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Quarter of customers receive bad advice from banks
A 'mystery shopping' review by the Financial Services Authority shows 25% of customers receive unsuitable investment advice and has led to Santander being referred for enforcement action.
by Michelle McGagh on Feb 13, 2013 at 10:34
A quarter of customers have been given poor investment advice by their banks and building societies, a mystery shopping exercise has revealed.
The Financial Services Authority (FSA) undertook 231 mystery reviews of advice between March and September last year, targeting six high street banks and building societies. It is understood that Santander is one of the banks that has been mystery shopped and has now been referred for enforcement by the regulator.
In December in was revealed that Santander had suspended its investment advice service.
The FSA found concerns with the advice given in a quarter of cases. A total of 11% of mystery shops led to unsuitable advice and in 15% of the mystery review the adviser did not gather enough information to make sure the advice was suitable.
The levels of poor advice varied across the firms but the main reason why the advice given was not suitable was that it did not match the level of risk customers were willing to take - this was the case in 15% of mystery shops.
The FSA report revealed advisers were not confirming that customers had understood the risk profile questions and some advisers failed to discuss discrepancies between the outcomes of the risk profile tools and the customers’ expressed wishes.
In 13% of cases the advice given was not suitable for the customers’ financial circumstances and needs, for example, advisers failing to recommend the repayment of debt.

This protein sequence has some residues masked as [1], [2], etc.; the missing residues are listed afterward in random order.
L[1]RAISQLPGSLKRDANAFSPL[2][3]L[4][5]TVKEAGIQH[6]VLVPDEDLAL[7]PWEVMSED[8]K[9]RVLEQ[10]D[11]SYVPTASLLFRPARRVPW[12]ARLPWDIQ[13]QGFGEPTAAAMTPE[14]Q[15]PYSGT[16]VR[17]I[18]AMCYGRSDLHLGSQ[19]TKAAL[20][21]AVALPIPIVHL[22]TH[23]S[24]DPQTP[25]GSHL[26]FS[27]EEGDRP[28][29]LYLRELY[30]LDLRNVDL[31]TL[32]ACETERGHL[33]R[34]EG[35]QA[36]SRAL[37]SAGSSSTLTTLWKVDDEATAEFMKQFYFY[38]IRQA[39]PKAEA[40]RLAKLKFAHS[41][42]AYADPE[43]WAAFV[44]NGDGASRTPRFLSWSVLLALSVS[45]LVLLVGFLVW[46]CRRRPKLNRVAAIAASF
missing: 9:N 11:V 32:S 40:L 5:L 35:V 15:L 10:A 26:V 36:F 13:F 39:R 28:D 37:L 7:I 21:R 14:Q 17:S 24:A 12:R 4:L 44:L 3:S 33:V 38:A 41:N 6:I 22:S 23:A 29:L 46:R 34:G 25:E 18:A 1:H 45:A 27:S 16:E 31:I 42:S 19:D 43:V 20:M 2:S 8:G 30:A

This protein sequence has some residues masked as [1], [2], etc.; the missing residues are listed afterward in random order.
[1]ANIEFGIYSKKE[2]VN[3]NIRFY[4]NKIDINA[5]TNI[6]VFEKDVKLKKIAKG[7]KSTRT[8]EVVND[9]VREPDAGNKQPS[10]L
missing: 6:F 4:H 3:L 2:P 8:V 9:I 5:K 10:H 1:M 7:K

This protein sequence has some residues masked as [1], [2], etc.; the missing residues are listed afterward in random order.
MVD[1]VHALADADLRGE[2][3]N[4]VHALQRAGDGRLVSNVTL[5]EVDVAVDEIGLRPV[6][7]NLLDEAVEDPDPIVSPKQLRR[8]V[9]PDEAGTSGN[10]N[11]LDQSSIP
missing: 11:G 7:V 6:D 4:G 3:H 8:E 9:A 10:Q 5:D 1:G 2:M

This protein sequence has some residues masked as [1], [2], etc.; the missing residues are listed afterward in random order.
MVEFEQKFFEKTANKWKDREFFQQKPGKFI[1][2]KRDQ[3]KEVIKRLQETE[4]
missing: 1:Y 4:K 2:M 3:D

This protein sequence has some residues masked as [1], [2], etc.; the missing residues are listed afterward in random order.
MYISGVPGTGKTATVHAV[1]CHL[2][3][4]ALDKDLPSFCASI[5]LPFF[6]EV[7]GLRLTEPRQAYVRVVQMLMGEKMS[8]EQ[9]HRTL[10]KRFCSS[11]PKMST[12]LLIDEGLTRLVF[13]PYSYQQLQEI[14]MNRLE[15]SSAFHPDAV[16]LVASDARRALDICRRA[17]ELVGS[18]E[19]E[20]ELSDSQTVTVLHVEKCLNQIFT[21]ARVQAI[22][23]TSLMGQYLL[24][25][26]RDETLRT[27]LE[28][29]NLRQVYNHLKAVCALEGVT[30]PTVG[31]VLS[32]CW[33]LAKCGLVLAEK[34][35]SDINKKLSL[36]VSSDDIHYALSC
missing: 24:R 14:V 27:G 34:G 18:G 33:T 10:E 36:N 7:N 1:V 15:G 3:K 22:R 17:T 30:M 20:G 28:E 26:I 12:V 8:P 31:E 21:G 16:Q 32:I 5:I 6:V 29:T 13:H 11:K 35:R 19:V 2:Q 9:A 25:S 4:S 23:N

The report shows advisers carried out their fact-finding duties in a rushed or unstructured way and failed to gather the relevant information. They did not follow up questions on certain areas, for example when debts were identified, and some advisers collected the necessary information but chose to ignore it when making recommendations.
In 5% of cases the investments recommended did not match the length of time the customers wanted to hold the investment.
For example some advisers recommended medium to long-term investments when the customer had made it clear they would need their money after three or four years. The FSA said it was ‘particularly concerned’ about this failing as ‘the majority of the mystery shops based upon the short, three to four year advice scenario resulted in unsuitable advice’.
Clive Adamson, director of supervision at the FSA, said: ‘This review shows that customers are not consistently getting the quality of advice on their investments that they should expect when visiting an adviser in a bank or building society.
He added that while the FSA was ‘disappointed’ with the results of the review, the organisations involved in the mystery shop had taken action to ‘rectify the situation for their customers’.
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